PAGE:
The national and local housing market surge is finally cooling. With interest rates rising to nearly 5.5%, the federal reserve’s goal of cooling demand is working. While interest rates continue to increase with an expectation of hitting 6% by year’s end, many buyers are still priced out of an already expensive housing market.
Along with interest rate hikes, inventory is also on the rise. Here is what is going on in Lehi:
Existing inventory is up. Over the past two years, Lehi has been averaging only 30 available homes for sale at any given time. That number has risen to 108 available homes listed for sale on Monday, May 23. Despite the higher number of homes for sale, the total is still far from normal market conditions, where inventory would hover around three months of supply, with Lehi’s listing number for typical market conditions at around 350 units. The state has also seen a rise in inventory. Utah had an average of 2,767 active listings in May 2021, compared to 5,009 active listings as of today.
Builders’ inventory is up too. As existing home inventoryhas risen, available new homes are rising too. Builders are starting to eliminate their weekly bidding programs and are moving back to a first come first serve system, allowing buyers to shop around and take their time in decision making.
Bidding wars are down. The days of multiple offers on every property are over for now. Lehi saw a median sales-to-listprice of 105% over the last three months and that number is down to 101% so far in May.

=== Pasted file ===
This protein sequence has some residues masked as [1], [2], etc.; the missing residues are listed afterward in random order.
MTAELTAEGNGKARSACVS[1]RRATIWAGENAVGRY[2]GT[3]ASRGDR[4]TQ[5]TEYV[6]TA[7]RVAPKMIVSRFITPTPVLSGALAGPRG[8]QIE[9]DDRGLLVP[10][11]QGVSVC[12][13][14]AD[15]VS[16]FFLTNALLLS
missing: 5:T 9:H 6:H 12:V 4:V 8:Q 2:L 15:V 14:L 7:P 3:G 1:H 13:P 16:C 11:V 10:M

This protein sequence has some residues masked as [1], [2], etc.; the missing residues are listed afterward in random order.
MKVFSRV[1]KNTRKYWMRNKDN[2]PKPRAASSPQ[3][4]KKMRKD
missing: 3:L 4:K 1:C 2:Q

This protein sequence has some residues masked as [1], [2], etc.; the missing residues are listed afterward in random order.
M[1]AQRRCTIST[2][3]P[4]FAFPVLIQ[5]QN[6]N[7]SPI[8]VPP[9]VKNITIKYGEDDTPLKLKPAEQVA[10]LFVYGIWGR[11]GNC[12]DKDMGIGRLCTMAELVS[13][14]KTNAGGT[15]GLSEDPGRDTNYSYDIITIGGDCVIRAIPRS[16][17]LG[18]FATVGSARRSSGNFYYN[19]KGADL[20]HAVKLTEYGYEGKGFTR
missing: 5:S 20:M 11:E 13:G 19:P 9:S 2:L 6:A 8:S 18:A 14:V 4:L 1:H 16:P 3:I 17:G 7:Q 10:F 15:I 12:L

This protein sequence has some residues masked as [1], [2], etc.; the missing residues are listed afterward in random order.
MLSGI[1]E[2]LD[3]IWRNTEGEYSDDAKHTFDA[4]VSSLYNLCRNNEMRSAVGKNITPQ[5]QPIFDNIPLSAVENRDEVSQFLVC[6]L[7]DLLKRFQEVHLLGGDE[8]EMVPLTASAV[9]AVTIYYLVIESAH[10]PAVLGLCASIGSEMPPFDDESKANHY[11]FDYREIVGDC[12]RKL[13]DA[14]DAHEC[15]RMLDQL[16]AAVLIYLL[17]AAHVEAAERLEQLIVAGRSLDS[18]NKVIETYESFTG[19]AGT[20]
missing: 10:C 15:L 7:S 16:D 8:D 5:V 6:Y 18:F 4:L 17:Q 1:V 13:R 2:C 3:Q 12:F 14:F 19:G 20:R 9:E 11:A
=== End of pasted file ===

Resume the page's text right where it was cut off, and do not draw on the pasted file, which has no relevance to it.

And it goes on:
Prices are staying steady. Although the market shift is here, prices aren’t expected to take a big hit. While homeowners won’t be seeing 25% year-over-year appreciation like in 2021, prices will steady without sharp increases or decreases in value. Lehi started the year with a median sales price of $581,000. May is currently sitting at a median sales price of $600,000. This number is Lehi’s highest monthly median sales price in history, despite the seller-to-buyers’ marketshift.
The Lehi and Utah housing market as a whole is projected to weather the storm of inflation and increased interest rates better than most according to a study by Yahoo Finance. The study factored in the state’s income growth projections, unemployment forecast, consumer confidence, debt-to-income ratios, affordability, mortgage rates and inventory levels.
Utah ranks in the “very low” chance category for potential housing market corrections in the Yahoo Finance study. Along with Yahoo Finance, the Kem C Gardner Institute also projects Utah’s housing market to stay fairly normal citing continuing population growth and the housing shortage the state has faced for the last several years.
Industry experts say no 2008 housing bubble is in the forecast as Utah’s job market continues to prosper with the nation’slowest unemployment rate, just 1.6%. Housing market experts also say lending practices have improved since the recession of 2007-2008 when unqualified buyers were receiving mortgages all over the country.